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Morgenthau's influence collapsed very quickly after Truman became President in April 1945. He put in his resignation in protest against not being invited to accompany Truman to Potsdam in July and, probably to his surprise, it was accepted. The rest of his life - he died in 1967 - was devoted to support for the state of Israel. White, however, clung on long enough to be able to deliver one last humiliation to his old sparring partner Keynes through the negotiations for an American loan in December 1945.

We saw previously how Article VII of the Lend Lease agreement negotiated by White and Keynes committed the parties to 'provide against discrimination in either the United States of America or the United Kingdom against the importation of any produce originating in the other country; and they shall provide for the formulation of measures for the achievement of these ends' and how this provoked a stormy reaction in Britain. As a result 'Roosevelt assured Churchill that Article VII wasn't intended as an attack on Imperial Preference and the impact of it was watered down and combined with other, more interesting aims [including the expansion of production and employment] in the "Mutual Aid (Lend Lease) Agreement" finally signed in February 1942.' (6) It did however still entail a commitment 'to the elimination of all forms of discriminatory treatment in international commerce and to the reduction of tariffs and other trade barriers' and this was still opposed by the British Treasury and Bank of England, still anxious to maintain privileged trading relations with the Empire. Now, as a condition of a loan without which Keynes believed the restoration of the British economy was impossible, White demanded not just the dismantling of Imperial preference but also the imminent mutual convertibility of the pound and the dollar. This was part of the Bretton Woods arrangement but it wasn't to be introduced until conditions were ripe, assumed to be several years away. These conditions provoked outrage in Britain and very stormy debates in Parliament.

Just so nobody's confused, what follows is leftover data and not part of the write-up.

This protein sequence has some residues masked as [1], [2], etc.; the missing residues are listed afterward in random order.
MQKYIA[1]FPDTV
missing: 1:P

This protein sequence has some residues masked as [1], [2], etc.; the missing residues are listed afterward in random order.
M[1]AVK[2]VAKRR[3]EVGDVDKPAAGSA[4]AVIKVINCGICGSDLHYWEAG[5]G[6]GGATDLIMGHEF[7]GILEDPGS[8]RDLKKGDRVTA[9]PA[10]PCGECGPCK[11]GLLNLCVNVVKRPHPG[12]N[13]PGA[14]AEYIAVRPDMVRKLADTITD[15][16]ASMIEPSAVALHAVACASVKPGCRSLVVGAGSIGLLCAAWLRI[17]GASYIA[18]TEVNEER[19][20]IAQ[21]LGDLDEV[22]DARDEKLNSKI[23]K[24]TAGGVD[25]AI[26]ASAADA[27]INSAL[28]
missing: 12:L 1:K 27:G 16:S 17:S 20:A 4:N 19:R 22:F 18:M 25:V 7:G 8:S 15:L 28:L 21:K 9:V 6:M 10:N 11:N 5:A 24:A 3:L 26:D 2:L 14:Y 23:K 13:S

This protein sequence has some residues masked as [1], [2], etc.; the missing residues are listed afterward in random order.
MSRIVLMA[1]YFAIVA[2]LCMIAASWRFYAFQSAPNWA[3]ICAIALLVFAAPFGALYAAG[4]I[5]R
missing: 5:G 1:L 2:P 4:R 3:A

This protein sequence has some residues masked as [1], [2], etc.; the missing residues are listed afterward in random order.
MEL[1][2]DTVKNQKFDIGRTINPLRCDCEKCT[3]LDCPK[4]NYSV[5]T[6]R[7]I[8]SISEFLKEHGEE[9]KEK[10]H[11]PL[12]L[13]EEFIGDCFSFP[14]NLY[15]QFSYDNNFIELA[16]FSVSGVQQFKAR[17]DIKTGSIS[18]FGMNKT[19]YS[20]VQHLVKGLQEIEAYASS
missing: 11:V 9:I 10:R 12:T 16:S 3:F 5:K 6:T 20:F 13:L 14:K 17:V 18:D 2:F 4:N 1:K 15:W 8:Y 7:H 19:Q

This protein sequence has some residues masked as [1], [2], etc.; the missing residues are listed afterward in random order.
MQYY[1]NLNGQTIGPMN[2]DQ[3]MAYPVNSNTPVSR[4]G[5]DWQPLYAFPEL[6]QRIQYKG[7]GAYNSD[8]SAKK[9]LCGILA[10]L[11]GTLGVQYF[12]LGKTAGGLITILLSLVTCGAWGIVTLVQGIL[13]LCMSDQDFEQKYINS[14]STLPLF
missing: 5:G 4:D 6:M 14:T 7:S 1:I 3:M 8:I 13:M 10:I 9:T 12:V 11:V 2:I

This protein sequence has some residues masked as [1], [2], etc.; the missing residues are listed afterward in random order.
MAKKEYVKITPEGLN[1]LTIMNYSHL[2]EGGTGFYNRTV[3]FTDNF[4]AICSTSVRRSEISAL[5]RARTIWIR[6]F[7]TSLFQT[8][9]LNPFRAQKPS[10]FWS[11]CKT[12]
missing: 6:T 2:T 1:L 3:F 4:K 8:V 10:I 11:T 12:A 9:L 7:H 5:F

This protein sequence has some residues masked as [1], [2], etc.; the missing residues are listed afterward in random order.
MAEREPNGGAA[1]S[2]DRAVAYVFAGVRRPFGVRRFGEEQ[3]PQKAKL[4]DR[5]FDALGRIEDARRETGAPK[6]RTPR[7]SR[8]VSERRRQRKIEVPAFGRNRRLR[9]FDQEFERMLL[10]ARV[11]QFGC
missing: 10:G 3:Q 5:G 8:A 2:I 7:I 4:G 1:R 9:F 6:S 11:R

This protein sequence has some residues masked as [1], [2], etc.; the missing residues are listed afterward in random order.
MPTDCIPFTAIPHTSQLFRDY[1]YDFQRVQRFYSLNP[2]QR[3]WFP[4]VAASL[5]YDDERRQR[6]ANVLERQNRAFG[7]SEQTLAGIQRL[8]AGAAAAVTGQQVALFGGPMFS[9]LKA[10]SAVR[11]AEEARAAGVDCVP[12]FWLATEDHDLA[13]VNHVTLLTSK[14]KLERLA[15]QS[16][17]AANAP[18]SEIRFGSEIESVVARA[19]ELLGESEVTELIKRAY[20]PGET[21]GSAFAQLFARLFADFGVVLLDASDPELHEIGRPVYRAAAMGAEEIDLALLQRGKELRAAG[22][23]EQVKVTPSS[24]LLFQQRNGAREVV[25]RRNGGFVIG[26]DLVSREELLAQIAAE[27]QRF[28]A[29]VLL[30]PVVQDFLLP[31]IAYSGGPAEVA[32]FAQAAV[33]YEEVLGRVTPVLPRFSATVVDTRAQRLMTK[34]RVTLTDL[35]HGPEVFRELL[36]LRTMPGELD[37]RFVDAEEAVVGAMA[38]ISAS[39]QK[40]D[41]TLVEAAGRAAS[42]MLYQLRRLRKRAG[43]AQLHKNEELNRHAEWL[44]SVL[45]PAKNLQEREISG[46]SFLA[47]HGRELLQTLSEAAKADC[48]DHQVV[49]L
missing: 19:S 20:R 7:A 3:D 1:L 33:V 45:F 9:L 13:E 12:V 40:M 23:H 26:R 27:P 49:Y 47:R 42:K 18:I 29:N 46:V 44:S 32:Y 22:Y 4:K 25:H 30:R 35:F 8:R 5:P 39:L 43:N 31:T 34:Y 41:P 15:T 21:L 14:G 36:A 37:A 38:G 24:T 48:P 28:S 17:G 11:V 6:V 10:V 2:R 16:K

(6) I'm quoting myself here, from the previous article in this series. The source for the information is Skidelsky, pp.133 and 226.

Skidelsky (p.448) describes the speech Keynes made in the House of Lords in support of the agreement as 'the most courageous and skilful public speech of his life.' But he also describes it as a masterpiece of rhetoric rather than of reasoned analysis. By the time Skidelsky had reached that point in writing his massive biography, he had, as I discussed in the earlier article, been won over to an anti-Keynesian, Friedmanite view of economics (he was reconverted to Keynes by the Great Financial Crash). It could be argued that this final intervention in public life was Keynes arguing against his own life's work and thus contributed to muddying the water of his legacy. He died in April 1946, the month in which the loan he had negotiated was agreed by Congress.